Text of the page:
In a test tube, take a few drops of concentrated sulphuric acid. Handle the test tube carrying concentrated sulphuric acid with extreme care because sulphuric acid is extremely corrosive and can cause serious damage to your skin. Cover your hands with a pair of protective gloves if possible.
In a glass flask, mix a few crystals of sodium nitrite in excess water. Sodium nitrite is a white or yellowish solid readily available at a chemist’s shop. In this aqueous sodium nitrite solution, pour a small quantity of an alcohol such as methanol or ethanol. Set aside this glass flask in a refrigerator until the contents of the flask fairly cool down.
One drop after the other, add concentrated sulphuric acid to the contents of the glass flask. Remember to continuously shake the flask in order to facilitate the chemical reaction going on between concentrated sulphuric acid, aqueous sodium nitrite solution and alcohol.
When you have used all the concentrate sulphuric acid from test tube, stop shaking the flask and set it aside for a few minutes. When the reaction completes, you will see a layer of precipitate settled at the bottom of the flask and distinct layer of colourless liquid above it.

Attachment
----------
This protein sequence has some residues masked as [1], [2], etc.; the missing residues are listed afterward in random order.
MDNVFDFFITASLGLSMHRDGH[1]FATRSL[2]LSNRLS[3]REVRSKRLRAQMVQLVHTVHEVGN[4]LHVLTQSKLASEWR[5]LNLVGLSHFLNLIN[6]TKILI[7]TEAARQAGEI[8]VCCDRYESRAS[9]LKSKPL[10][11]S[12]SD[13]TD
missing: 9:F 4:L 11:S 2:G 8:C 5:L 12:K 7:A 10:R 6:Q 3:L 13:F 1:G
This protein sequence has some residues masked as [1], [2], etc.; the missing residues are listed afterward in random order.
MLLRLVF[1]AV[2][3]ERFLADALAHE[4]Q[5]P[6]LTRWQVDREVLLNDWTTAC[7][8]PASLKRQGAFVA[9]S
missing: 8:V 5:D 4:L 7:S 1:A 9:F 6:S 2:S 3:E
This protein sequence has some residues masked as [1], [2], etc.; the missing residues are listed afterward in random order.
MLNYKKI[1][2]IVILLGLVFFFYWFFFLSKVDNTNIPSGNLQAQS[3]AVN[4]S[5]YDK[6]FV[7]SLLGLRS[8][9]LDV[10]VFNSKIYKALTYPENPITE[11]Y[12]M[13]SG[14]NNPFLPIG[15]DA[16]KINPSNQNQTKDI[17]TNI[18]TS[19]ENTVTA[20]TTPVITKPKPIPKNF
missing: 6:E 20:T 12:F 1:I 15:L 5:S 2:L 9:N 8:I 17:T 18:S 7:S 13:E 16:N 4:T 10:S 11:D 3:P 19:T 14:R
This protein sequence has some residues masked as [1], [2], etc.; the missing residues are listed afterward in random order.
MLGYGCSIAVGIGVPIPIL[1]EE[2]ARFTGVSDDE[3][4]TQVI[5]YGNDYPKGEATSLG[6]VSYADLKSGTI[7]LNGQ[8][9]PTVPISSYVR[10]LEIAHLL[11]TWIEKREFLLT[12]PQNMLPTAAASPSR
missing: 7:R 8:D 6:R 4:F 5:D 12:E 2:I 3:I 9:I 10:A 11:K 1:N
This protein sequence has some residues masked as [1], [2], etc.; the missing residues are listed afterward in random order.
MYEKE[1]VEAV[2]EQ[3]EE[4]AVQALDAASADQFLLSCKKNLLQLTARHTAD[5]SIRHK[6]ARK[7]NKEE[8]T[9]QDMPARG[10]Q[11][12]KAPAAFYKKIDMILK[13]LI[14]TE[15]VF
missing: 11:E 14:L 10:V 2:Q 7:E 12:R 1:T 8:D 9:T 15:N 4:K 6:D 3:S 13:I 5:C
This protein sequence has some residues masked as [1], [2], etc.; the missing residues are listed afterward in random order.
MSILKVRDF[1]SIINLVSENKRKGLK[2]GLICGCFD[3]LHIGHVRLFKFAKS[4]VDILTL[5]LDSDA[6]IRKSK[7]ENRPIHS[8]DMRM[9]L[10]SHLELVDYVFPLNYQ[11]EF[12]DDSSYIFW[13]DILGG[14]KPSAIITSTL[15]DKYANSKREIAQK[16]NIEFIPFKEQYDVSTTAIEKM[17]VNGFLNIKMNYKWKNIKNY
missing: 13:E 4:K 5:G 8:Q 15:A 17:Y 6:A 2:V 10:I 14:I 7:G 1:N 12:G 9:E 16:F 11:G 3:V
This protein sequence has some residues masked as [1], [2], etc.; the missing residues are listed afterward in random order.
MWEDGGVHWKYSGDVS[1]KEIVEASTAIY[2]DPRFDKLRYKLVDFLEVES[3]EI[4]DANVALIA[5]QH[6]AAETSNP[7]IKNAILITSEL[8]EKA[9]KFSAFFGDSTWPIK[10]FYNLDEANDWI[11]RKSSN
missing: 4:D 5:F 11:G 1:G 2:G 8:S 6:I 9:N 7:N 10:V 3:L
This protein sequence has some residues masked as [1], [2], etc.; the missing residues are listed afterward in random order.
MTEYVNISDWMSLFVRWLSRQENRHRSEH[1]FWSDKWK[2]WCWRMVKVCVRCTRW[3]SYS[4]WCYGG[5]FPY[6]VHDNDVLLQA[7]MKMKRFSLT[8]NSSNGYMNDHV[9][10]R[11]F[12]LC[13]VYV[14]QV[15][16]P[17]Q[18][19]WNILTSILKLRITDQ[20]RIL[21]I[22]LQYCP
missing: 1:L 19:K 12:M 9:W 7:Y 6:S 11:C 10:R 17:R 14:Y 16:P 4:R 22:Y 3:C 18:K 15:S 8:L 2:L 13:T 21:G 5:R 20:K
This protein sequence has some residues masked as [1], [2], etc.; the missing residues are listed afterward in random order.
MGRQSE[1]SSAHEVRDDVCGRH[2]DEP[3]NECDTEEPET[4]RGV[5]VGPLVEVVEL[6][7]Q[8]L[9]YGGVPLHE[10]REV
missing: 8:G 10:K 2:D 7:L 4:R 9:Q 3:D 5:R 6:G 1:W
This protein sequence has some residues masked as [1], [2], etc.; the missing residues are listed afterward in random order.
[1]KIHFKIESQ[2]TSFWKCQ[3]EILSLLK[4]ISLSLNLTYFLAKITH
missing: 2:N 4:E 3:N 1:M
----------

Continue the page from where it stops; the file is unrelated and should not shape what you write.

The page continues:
Remember that amyl nitrite has considerably low density so it will float as a separate layer in the flask. The layer of colourless liquid you see in the flask is actually amyl nitrite. You just need to separate it from the rest of the mixture. This can be done using a simple process called decantation. In an empty flask, carefully pour away the upper liquid layer. Make sure you leave some of the amyl nitrate in the original flask to avoid precipitate from contaminating the decanted amyl nitrite.